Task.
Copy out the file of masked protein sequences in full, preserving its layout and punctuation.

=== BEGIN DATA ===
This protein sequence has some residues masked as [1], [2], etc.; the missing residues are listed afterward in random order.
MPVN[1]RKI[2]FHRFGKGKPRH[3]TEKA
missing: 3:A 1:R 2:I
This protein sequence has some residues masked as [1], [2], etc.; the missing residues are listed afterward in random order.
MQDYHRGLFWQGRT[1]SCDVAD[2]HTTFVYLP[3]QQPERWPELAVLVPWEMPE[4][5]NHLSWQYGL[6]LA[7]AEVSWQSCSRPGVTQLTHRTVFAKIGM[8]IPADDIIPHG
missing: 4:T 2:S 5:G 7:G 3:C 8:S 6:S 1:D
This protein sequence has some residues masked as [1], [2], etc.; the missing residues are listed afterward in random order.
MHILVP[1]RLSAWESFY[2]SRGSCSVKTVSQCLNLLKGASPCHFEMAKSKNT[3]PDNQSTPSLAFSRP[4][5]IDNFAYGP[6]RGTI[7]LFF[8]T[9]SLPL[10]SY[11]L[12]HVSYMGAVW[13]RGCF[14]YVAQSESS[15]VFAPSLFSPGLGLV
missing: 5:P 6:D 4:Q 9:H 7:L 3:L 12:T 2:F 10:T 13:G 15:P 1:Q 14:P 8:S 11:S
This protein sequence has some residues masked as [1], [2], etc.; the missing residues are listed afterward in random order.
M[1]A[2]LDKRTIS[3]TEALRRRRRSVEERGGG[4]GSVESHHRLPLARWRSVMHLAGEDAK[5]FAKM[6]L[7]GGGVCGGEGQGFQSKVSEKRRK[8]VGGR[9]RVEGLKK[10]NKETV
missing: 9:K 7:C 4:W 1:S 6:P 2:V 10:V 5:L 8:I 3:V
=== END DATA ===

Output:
This protein sequence has some residues masked as [1], [2], etc.; the missing residues are listed afterward in random order.
MPVN[1]RKI[2]FHRFGKGKPRH[3]TEKA
missing: 3:A 1:R 2:I
This protein sequence has some residues masked as [1], [2], etc.; the missing residues are listed afterward in random order.
MQDYHRGLFWQGRT[1]SCDVAD[2]HTTFVYLP[3]QQPERWPELAVLVPWEMPE[4][5]NHLSWQYGL[6]LA[7]AEVSWQSCSRPGVTQLTHRTVFAKIGM[8]IPADDIIPHG
missing: 4:T 2:S 5:G 7:G 3:C 8:S 6:S 1:D
This protein sequence has some residues masked as [1], [2], etc.; the missing residues are listed afterward in random order.
MHILVP[1]RLSAWESFY[2]SRGSCSVKTVSQCLNLLKGASPCHFEMAKSKNT[3]PDNQSTPSLAFSRP[4][5]IDNFAYGP[6]RGTI[7]LFF[8]T[9]SLPL[10]SY[11]L[12]HVSYMGAVW[13]RGCF[14]YVAQSESS[15]VFAPSLFSPGLGLV
missing: 5:P 6:D 4:Q 9:H 7:L 3:L 12:T 2:F 10:T 13:G 15:P 1:Q 14:P 8:S 11:S
This protein sequence has some residues masked as [1], [2], etc.; the missing residues are listed afterward in random order.
M[1]A[2]LDKRTIS[3]TEALRRRRRSVEERGGG[4]GSVESHHRLPLARWRSVMHLAGEDAK[5]FAKM[6]L[7]GGGVCGGEGQGFQSKVSEKRRK[8]VGGR[9]RVEGLKK[10]NKETV
missing: 9:K 7:C 4:W 1:S 6:P 2:V 10:V 5:L 8:I 3:V